Pediatric Infectious Diseases; Pediatrics
My scholastic interests are varied, and include clinical reasoning and medical education, international infectious diseases and public health, diagnostic marker performance, and antimicrobial stewardship. The below elaborates on these, including my recent and current academic involvement in some of these areas:
1. Pediatric Antimicrobial Stewardship: Antibiotics are amongst the most frequently prescribed medicines in children, but up to 50% of their use may be unnecessary. Indiscriminate antibiotic use contributes to medical costs, the development of multi-drug resistant pathogens, and can lead to adverse events. In collaboration with various specialists at our Children’s Hospital, I’ve led several active projects studying the antibiotic utilization patterns and clinical outcomes of common pediatric infectious conditions, including osteo-articular infections, necrotizing enterocolitis (NEC) in neonates, and sepsis in the PICU. My most recent foci with collaborators has been in various outpatient setting, including Urinary tract infections (UTIs) and Upper respiratory Infections in community based private clinics and urgent care centers.
2. Global Antimicrobial Resistance: Sources, Drivers, and Dissemination: Antimicrobial-resistance (AMR) is a pressing international public health problem that disproportionately affects lower income countries, whose sources, reasons for dissemination, and overall epidemiology, continue to be poorly characterized. My scholastic focus in this area has been on intestinal colonization of multi-drug resistance bacteria, and the role of international travel and environmental factors in AMR emergence and spread. As part of multi-disciplinary AMR research team at UB, we aim to more comprehensively explore environmental contributors to AMR dissemination and as source of acquisition for humans. We held a symposium/workshop with several prominent scholars at UB in May, 2018, and have received a UB ‘Big Ideas’ seed grant to examine AMR in the environment in Bangladesh. We have also prepared grants for the NIH and CDC awards, with UB and various national collaborators.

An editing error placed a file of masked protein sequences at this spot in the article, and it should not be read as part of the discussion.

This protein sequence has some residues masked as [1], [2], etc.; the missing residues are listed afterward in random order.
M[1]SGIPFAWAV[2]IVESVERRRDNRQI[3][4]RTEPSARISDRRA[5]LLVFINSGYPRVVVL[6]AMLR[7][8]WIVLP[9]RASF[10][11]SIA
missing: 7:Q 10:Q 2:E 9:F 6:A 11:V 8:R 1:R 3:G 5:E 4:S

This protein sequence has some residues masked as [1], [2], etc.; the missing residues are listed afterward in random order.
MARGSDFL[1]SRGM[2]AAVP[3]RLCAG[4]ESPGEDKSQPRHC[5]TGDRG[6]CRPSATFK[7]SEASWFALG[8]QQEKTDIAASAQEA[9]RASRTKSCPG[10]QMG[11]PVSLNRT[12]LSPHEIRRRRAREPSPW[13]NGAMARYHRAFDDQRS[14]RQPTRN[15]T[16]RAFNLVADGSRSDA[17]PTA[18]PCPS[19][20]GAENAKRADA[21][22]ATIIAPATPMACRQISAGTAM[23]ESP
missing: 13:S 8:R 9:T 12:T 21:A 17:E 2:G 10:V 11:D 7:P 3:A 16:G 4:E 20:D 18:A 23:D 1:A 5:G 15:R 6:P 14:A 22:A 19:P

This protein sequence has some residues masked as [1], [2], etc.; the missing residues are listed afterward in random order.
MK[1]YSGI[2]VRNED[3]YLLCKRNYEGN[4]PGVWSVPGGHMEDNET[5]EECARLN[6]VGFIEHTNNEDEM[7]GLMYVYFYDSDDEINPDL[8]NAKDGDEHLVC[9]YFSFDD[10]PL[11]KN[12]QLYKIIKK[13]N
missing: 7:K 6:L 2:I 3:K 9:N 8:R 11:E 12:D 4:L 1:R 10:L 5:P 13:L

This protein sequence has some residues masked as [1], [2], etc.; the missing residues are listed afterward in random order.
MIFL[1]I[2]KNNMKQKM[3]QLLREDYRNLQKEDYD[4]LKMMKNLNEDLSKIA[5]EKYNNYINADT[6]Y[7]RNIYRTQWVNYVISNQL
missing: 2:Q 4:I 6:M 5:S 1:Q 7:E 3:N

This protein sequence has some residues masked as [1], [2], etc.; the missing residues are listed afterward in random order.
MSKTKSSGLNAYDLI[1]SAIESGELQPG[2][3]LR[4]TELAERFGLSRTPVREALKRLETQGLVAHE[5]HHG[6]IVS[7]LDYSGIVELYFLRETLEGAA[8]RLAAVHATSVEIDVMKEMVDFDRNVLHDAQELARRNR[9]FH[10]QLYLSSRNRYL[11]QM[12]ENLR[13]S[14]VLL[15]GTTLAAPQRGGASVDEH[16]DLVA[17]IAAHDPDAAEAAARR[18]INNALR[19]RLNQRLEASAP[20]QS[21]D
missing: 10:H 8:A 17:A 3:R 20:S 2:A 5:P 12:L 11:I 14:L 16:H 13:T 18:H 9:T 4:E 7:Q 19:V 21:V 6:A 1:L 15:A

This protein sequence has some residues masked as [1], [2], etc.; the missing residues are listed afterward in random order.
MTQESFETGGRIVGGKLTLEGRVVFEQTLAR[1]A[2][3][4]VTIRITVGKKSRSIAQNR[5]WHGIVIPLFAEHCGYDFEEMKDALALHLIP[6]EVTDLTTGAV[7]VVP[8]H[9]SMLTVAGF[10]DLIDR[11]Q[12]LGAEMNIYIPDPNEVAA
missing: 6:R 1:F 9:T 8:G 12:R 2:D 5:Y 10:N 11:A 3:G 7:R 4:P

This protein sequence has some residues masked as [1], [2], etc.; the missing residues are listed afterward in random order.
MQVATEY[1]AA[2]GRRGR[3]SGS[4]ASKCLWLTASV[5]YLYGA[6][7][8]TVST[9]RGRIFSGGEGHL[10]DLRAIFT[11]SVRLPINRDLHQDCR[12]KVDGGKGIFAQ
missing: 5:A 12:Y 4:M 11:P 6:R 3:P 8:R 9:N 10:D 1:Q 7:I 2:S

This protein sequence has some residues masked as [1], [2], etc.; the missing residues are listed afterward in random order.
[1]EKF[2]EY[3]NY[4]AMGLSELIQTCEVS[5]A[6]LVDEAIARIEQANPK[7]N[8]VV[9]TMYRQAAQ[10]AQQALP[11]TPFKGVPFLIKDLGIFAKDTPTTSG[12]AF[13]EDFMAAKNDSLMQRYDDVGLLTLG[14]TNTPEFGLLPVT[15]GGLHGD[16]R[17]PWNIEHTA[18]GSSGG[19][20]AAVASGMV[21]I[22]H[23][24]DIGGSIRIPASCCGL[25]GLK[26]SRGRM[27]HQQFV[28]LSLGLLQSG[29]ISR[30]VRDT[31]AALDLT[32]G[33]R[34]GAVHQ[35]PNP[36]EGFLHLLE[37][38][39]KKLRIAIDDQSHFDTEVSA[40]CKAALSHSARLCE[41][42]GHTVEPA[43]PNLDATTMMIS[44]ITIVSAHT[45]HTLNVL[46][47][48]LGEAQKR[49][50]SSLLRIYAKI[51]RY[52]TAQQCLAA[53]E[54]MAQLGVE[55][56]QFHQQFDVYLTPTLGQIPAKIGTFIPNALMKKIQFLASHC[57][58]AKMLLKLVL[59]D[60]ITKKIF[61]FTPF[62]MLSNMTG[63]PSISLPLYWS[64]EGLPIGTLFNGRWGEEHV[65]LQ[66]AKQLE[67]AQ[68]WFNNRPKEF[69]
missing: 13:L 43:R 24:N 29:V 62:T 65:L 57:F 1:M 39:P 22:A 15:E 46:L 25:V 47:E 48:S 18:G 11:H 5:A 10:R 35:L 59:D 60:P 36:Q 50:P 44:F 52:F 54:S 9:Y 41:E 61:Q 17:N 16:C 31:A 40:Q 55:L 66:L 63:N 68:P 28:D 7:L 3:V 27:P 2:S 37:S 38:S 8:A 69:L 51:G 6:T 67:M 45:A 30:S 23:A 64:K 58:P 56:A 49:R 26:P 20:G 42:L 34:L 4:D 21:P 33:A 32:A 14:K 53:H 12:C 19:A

3. Medical Education: The landscape of medical education is constantly changing, creating both extraordinary opportunities but also novel challenges. My growing interest and involvement in the field are focused on the science of learning, clinical reasoning skills, and the incorporation of humanities throughout the continuum of medical education and training.
4. Interferon-gamma-release assays (IGRAs) in the evaluation of Pediatric Latent Tuberculosis Infection (LTBI) and Tuberculosis (TB) Disease: The newer, blood based IGRAs promise diagnostic specificity and potentially sensitivity advantages over the traditional tuberculin-skin test (TST), but data and experience in children is relatively limited. In collaboration with colleagues at the California Dept. of Public Health, we are examining the performance of IGRAs in the pediatric population, including studies that compare the IGRAs to the TST, and which assess negative predictive value through longitudinal follow-up.
Pediatric Infectious Diseases, Pediatrics
Basic French, Intermediate Spanish, Fluent Bengali
This UBMD physician is also a member of the Jacobs School of Medicine and Biomedical Sciences at the University at Buffalo, teaching the next generation of doctors and researching to advance care in WNY and beyond. Learn more about this physician's research and teaching activities, as well as view credentials, publications, professional involvement and more below.